Too late?

Good morning, Friends! Thank you all again for coming here today.

It’s two weeks after Easter, and I think that most people have moved on from the holiday. It’s back to work, it’s put away the decorations, it’s let’s get back to normal again.

The thing is, we never really get over Easter. We always say that Easter is the biggest thing ever, the biggest thing of all time.

But a lot of people, even most Christians, are just way too quick to get it over with.

That’s not right. As I said last week, in many Christian churches, the six weeks after Easter is a whole special season, called Eastertide.

It’s kind of like Advent, the 4-week season before Christmas. There is so much to learn about Easter, so much to remember, so much to celebrate. We couldn’t possibly squeeze it all in to just one Sunday out of the year.

So, we’re going to go back, and learn a little more. There’s a part of the Easter story that we usually skip over. But it’s really interesting, and it’s really important.

Let’s go back, to the evening of Good Friday. We usually skip past this, because we’re in a hurry to get to Easter morning. But let’s read the story together.

Later, Joseph of Arimathea asked Pilate for the body of Jesus. Now Joseph was a disciple of Jesus, but secretly because he feared the Jewish leaders. With Pilate’s permission, Joseph came and took the body away.

He was accompanied by Nicodemus, the man who earlier had visited Jesus at night. Nicodemus brought a mixture of myrrh and aloes, about seventy-five pounds.

Taking Jesus’ body, the two of them wrapped it, with the spices, in strips of linen. This was in accordance with Jewish burial customs.

At the place where Jesus was crucified, there was a garden, and in the garden a new tomb, in which no one had ever been laid. Because it was the Jewish day of Preparation and since the tomb was nearby, they laid Jesus there.

John 19:38-42

How many people remember, or even think about, Joseph of Arimathea? As I said, we’re in such a hurry, that we usually forget all about him.

But he’s mentioned in all four gospels. He’s one of the very few people who we actually know by name. You have to kind of piece his life together from the four gospels. But the whole picture is really interesting.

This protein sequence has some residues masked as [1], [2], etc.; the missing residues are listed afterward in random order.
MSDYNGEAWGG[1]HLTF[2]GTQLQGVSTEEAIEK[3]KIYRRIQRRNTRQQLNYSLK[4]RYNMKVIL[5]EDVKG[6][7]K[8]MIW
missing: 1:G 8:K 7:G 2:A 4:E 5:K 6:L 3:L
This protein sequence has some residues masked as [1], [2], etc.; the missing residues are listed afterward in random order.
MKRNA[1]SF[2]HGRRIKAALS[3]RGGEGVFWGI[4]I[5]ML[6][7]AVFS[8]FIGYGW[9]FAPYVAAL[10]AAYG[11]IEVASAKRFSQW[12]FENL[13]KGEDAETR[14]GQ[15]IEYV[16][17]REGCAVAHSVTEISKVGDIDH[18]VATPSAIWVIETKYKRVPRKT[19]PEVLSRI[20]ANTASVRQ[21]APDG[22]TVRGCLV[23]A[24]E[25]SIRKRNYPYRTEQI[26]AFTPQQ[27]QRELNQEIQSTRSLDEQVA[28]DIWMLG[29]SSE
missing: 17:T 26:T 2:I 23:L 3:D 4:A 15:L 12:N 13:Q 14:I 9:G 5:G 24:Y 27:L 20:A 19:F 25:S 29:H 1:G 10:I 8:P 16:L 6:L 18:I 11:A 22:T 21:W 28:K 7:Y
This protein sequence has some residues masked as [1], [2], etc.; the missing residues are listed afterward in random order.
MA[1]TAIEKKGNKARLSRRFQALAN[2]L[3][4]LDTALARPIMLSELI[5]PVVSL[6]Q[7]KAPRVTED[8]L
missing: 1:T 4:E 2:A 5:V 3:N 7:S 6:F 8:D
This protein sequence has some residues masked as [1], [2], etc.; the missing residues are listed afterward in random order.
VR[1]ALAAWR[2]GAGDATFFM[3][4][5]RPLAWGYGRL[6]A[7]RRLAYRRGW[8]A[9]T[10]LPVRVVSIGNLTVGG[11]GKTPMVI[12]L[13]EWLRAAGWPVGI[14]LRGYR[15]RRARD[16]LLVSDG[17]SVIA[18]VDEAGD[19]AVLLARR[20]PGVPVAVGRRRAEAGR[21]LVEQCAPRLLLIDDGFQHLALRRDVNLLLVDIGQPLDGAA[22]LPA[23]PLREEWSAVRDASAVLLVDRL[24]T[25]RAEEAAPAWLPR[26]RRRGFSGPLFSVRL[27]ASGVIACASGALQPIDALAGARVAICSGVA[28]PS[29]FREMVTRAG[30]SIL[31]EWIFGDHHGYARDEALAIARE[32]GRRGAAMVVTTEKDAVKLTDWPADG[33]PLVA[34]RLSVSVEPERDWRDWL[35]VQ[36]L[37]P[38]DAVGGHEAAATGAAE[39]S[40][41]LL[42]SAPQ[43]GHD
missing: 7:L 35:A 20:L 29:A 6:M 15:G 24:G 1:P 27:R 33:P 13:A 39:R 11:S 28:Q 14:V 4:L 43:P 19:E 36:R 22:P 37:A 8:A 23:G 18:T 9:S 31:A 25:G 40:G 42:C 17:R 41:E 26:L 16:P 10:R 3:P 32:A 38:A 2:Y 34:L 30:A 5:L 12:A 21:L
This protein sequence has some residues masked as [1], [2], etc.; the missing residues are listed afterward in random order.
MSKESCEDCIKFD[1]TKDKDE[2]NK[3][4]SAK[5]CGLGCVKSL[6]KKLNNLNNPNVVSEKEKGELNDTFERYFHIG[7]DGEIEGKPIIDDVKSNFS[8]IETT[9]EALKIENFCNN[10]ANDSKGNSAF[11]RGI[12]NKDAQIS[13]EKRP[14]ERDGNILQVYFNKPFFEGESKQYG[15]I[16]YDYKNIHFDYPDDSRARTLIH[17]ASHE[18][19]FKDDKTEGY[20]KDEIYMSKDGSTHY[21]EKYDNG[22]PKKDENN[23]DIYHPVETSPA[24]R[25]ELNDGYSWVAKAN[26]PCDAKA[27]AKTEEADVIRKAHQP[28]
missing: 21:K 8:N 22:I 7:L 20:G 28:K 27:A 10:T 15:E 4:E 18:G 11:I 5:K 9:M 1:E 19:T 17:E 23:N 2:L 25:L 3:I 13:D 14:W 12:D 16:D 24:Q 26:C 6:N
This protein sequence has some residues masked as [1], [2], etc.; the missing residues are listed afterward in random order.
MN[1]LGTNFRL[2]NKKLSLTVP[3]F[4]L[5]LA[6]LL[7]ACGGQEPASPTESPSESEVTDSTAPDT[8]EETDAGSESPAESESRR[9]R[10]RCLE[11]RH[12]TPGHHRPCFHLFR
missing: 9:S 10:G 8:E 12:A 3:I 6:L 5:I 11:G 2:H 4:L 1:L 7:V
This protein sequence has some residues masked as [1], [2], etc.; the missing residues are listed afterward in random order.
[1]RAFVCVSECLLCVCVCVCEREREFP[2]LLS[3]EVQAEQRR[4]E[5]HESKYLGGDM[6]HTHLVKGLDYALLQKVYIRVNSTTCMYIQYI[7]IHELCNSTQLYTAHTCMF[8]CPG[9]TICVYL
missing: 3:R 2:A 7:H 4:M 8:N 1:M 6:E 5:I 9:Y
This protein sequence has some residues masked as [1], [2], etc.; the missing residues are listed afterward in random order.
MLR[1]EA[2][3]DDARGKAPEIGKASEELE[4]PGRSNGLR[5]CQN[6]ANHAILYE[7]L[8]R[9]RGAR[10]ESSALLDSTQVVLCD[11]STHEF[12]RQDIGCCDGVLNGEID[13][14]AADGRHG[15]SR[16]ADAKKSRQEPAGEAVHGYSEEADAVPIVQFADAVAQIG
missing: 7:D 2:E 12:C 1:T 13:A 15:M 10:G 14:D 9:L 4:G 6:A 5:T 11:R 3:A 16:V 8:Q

Joseph of Arimathea was a rabbi, which means that he was a respected teacher. He was a member of the Sanhedrin, the Jewish high council.

The Roman government dealt with taxes and armies, with major criminal cases. The Sanhedrin dealt with all religious questions, with Jewish traditions, with taxes to the Temple. The Sanhedrin settled divorces and disputes. They could hand out fines and corporal punishment.

The Sanhedrin could not impose the death penalty. Only the Romans could do that. That’s why the Sanhedrin demanded that the Romans execute Jesus. They didn’t have the authority to do it themselves.

The demand to execute Jesus wasn’t a unanimous decision. Joseph of Arimathea voted against it. It was a brave and courageous thing to do – to vote no, when almost 70 other members of the group voted yes.

One of the gospels call Joseph “a good and righteous man”. It says that he was “waiting expectantly for the kingdom of God.”

Another gospel says that he was a rich man, and that he was actually a disciple of Jesus. It kind of makes me wonder if he was the rich young man, who came to Jesus and asked Jesus what he ought to do in order to get to heaven.

Jesus said, “You tell me. What does it say in the Law of Moses?

The rich young man said, “I’ve followed all the commandments, ever since I was young.”

Jesus said, “You only need to do one more thing – give everything to the poor, and come, follow Me!”

And it says that the young man “went away unhappy, because he had so many possessions.” (Mark 10:17-31, Matthew 19:16-30, Luke 18:18-30).